Six students gathered at the Couzens Multipurpose Room Tuesday evening to discuss the construction of the 2,300-bed residence hall on Elbel Field in a Q&A session hosted by Student Life. Rick Gibson, director of University of Michigan housing, and Susan Cramer, senior associate director of Residential Dining, both asked questions to the group in hopes of implementing student feedback into the new building plans.
Gibson and Kramer posed questions related to residence hall room layouts, dining hall food preferences, amenities and communal study spaces. Students responded with a wide range of concerns and suggestions for ways to improve these aspects of residence hall life.
Gibson spoke on the purpose of the Housing and Dining teams’ efforts to invite student input for the new residence hall, conveying their commitment to student success.
“We are committed to doing the best we can to design a complex (residence hall) that will support (students’) academic growth outside of the classroom, but also hopefully create a good community for you all to engage in and live in,” Gibson said.
The students expressed their frustration about limited dining hall hours, claiming they do not account for late-night labs. Cramer emphasized the impact the COVID-19 pandemic has had on the dining halls hours.
“To be 100% transparent, we haven’t fully recovered from the impact that (COVID-19) had on our labor force,” Cramer said.
In an interview with The Michigan Daily after the event, Cramer highlighted how students bring a perspective that is necessary to take into account when constructing new residence halls.
“This (residence hall) is their home, it’s their living room, it’s their bedroom,” Cramer said. “From a Housing and Dining perspective, having student input in those decisions is going to help us create spaces that resonate with student desires.”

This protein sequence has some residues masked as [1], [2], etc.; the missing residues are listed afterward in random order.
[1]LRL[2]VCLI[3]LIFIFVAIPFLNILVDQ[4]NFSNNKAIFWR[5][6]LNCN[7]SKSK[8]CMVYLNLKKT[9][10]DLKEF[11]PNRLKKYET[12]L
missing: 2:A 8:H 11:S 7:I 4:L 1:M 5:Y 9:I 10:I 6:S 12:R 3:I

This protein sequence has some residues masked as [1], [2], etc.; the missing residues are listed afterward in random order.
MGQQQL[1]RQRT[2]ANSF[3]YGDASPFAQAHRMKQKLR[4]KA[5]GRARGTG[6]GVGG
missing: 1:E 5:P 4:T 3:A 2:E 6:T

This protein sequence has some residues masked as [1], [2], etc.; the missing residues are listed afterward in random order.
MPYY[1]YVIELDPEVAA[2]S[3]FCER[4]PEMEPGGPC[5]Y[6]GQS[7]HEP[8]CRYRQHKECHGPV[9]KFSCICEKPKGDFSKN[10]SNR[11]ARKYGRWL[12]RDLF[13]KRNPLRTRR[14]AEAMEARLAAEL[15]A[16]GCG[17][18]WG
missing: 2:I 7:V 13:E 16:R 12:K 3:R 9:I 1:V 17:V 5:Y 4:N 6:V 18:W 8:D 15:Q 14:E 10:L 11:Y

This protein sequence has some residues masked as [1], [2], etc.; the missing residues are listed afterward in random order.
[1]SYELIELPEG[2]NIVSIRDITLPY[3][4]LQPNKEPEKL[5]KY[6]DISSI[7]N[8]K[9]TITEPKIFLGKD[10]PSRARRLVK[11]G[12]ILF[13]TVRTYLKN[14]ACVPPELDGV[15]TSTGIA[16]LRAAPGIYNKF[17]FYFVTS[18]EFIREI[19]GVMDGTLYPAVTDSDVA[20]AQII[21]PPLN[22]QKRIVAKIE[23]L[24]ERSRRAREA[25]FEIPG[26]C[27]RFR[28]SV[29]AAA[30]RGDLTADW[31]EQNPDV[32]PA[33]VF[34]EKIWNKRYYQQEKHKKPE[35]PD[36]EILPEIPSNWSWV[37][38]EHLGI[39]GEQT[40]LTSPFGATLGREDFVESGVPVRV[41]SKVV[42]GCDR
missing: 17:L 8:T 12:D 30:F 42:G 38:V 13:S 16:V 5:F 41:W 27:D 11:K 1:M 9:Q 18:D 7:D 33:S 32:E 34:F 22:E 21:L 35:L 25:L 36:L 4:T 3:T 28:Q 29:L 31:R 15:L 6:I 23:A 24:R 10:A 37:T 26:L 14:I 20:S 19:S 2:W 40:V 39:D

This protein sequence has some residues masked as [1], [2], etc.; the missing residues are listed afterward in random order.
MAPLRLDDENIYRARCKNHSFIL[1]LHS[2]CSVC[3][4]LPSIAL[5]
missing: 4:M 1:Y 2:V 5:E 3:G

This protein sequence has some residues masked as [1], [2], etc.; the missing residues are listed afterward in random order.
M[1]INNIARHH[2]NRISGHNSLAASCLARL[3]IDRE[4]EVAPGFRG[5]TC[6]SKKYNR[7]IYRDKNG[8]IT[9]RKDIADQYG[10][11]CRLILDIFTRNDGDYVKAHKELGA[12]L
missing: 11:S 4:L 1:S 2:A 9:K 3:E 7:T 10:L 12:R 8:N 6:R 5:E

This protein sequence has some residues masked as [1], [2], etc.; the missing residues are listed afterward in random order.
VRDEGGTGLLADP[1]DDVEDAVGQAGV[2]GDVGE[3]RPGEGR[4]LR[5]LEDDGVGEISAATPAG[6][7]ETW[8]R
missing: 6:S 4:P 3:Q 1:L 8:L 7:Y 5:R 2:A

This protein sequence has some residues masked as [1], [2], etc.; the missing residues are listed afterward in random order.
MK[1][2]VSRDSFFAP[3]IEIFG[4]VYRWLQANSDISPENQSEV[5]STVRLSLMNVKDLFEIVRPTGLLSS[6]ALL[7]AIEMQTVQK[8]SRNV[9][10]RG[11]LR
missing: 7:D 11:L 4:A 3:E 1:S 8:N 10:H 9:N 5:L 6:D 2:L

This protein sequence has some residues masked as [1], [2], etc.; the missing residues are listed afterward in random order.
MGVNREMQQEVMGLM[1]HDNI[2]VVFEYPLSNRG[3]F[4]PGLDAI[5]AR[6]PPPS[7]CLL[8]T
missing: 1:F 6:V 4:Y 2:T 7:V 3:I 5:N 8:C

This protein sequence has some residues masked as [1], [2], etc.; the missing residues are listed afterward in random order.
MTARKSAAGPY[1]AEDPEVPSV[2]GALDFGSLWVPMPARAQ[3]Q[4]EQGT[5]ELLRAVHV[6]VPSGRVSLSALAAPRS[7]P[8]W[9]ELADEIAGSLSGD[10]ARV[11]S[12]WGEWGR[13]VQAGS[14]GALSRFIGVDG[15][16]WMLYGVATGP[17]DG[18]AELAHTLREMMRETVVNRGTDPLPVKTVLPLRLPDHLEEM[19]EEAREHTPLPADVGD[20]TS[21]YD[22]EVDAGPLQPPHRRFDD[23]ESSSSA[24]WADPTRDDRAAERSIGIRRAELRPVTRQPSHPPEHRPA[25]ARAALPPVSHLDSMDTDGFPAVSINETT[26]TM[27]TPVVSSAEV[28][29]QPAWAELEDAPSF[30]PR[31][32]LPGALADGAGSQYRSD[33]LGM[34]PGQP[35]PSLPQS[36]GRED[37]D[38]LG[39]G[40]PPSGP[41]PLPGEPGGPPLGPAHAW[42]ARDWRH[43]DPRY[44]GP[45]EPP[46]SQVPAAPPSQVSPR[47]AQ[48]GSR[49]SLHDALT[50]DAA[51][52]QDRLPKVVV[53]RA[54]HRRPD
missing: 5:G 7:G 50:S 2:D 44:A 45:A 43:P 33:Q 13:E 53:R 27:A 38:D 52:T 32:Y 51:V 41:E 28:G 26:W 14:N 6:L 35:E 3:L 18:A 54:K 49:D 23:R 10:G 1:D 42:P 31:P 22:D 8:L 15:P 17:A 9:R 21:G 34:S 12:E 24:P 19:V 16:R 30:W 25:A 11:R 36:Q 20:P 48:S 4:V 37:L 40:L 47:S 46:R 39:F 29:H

When asked how this student feedback was going to be implemented, Gibson told The Daily that consistently addressing concerns is of top priority to the Housing and Dining teams.
“This evening, there was some specific feedback that we’ll be sharing with upper administration, the design firm and the architects that are designing the project,” Gibson said. “Ultimately, we want to try to include amenities that we’re hearing on a consistent basis that we know students want.”
Taubman freshman Ryan Finlay spoke about his concerns regarding the close proximity of the railroad tracks near the location of the proposed residence hall.
“One thing I’m really worried about is that the University has not considered the impact of the fact that there are active railroad tracks immediately adjacent to the housing,” Finlay said. “I’m just imagining a scenario where a first-year student moves into their west-facing (residence hall) room and they have a 120-decibel alarm clock of the train going by at 8 a.m. every morning.”
Engineering and Music, Theatre & Dance freshman Xander Salsitz told The Daily they thought the town hall was a great opportunity for student input regarding the residence hall living experience.
“I think it was really good to host this event,” Salsitz said. “I do feel like I was listened to, especially because the directors might not have thought about these ideas themselves. I’d like to see some of these suggestions implemented.”
Daily Staff Reporters Priya Shah and Mira Sripada can be reached at firstname.lastname@example.org and email@example.com.